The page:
Teacher Pensions Blog

If you’re not a public employee, it’s easy to brush away pensions as matter only for state lawmakers and affected workers. But it should be a national priority to ensure that all state and local government workers, especially teachers, have adequate retirement savings.

Even beyond the important role that teachers play in student lives and in the fabric of communities, there are simply a lot of them. Nationwide, there are 3.3 million public school teachers. Public school teachers are one of the largest professions in the U.S., and the largest class of workers with a college degree or higher. There are more public school teachers than lawyers, doctors, and retail salespersons, and there are as many teachers as nurses and social workers combined.

Source: Chad Aldeman and Andrew Rotherham, “Friends without Benefits,” Bellwether Education Partners, 2014. National Center for Education Statistics, “Fast Facts.” U.S. Bureau of Labor Statistics, “Employment and Earnings Online.” Diminish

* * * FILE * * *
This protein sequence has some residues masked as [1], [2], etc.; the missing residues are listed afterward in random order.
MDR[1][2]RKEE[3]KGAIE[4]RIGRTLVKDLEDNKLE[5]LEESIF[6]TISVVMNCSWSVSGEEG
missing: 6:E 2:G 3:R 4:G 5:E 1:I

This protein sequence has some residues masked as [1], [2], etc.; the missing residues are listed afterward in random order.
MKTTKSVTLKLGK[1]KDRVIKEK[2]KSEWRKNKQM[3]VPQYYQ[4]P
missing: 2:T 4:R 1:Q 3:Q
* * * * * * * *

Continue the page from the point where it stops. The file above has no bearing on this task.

And yet, current policies curtail the retirement security of this major class of workers. Current retirement systems don’t serve the majority of teachers, setting all-or-nothing service requirements of five or 10 years and offering minimal benefits during the first 20 years of service. In the median state, teachers need to work for a minimum of 24 years before their lifetime pension benefits are worth more than their own contributions plus interest.

On top of these equity issues, traditional pensions come at an expensive price. Tied to the teaching workforce is massive pension debt: Collectively, teacher pension debt accounts for $500 billion  of all state pension debt. For every dollar states and local school districts are contributing to teacher pension plans, an average of $.70 goes toward paying down pension debt. Massive pension debt crowds out other education funding, and in some cities, has forced reductions in crucial, basic public services, or caused large tax increases.

Rather than continuing a system that inequitably and inefficiently distributes benefits, states need to consider ways to provide affordable retirement benefits that will put all teachers on a path to retirement security. Because what would be good for this large, important group of workers, would also benefit the rest of our nation.